Harry Potter by the Numbers: 1,084,170

Your indispensable morning factoid and invaluable follow-on information! Here are the number of words in the Harry Potter novels and comparisons with the word counts of other well-known works.

Quantity is not quality, of course, but don’t make the mistake of neglecting that quantity is one quality — and not an unimportant one. If your spoon at breakfast weighed thity five pounds, you might have had less oatmeal.

So, how many words are there in Harry Potter? More than a million. Via WordCounter.net

  • How many words are in Harry Potter and the Sorcerer’s Stone? There are 76,944 words.
  • How many words are in Harry Potter and the Chamber of Secrets? There are 85,141 words.
  • How many words are in Harry Potter and the Prisoner of Azkaban? There are 107,253 words.
  • How many words are in Harry Potter and the Goblet of Fire? There are 190,637 words.
  • How many words are in Harry Potter and the Order of the Phoenix? There are 257,045 words.
  • How many words are in Harry Potter and the Half-Blood Prince? There are 168,923 words.
  • How many words are in Harry Potter and the Deathly Hallows? There are 198,227 words.

The Harry Potter books contain 1,084,170 words

Order of the Phoenix is 1/4 of the total, just a tad short of the first three books’ word counts combined.

More to the point, any class requiring students to read the series before registering is setting a million word point-of-entry.

I’m pretty sure that’s a unique threshold outside of Old Testament studies in Divinity School.

 

Other Word Counts for Famous Novels as Points of Reference —  Via CommonPlaceBook.com

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Riddikulus! Humor as a Weapon against Fear and Evil

I have a guilty confession: I really like watching old re-runs of Hogan’s Heroes. Yes, Hogan’s Heroes, with the hokey tunnels and wacky disguises. Probably one reason I enjoy it is because my kids think it’s hilarious; we don’t have Image result for comedy maskcable, and it comes on every night on one of the stations we get with the antenna. It also reminds me of my childhood and the silly stuff we loved then, like Gilligan’s Island and Batman. However, after doing a little research, I began to realize that there was something more at work here, something far more complex than tunnels in tree trunks and microphones hidden under portraits of Hitler. Just as we see in the rich and complex texts we discuss here, even campy Hogan has something intriguing to say about fear and the power of laughter. [Read more…]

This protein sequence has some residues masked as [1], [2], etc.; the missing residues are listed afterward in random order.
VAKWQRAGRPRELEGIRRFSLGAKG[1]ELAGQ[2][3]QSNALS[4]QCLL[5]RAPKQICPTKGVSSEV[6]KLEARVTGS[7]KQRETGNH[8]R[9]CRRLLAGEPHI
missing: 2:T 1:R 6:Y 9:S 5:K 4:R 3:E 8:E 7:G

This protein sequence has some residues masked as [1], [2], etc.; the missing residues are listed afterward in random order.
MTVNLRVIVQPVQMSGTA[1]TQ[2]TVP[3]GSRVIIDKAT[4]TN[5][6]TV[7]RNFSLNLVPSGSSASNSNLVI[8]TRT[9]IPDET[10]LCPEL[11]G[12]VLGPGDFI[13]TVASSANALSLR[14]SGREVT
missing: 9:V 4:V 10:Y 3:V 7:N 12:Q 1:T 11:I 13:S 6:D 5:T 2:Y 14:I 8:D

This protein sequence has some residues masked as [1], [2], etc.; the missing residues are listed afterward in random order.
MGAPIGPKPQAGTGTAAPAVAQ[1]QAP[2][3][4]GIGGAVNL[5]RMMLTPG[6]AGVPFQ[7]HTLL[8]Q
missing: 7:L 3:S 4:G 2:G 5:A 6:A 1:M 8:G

Signum U. Symposium: Beasts and Rogue One

Last month, I was pleased to take part in a Signum U./Mythgard Institute-sponsored symposium to discuss the two hottest fantasy films of the holiday season, and their various and sundry implications: Fantastic Beasts and Where To Find Them and Rogue One: A Star Wars Story. Also taking part were friends of this site Katherine Sas and Kelly Orazi (whom you’ll remember from their brilliant essays in Harry Potter For Nerds 2), Curtis Weyant (who is one of my own, personal go-to Star Wars nerds), Brenton Dickieson, Mythgard faculty member and author of the brilliant blog A Pilgrim in Narnia, and of course our moderator, Sørina Higgins. It proved a lively, lengthy and interesting discussion, especially after our host ended the “official” program, and the remaining panelists, having too much fun to hang up, chatted on unreservedly. Please enjoy, and feel free to add your own thoughts on these two films, and our nerdy discussion of same, in the comments.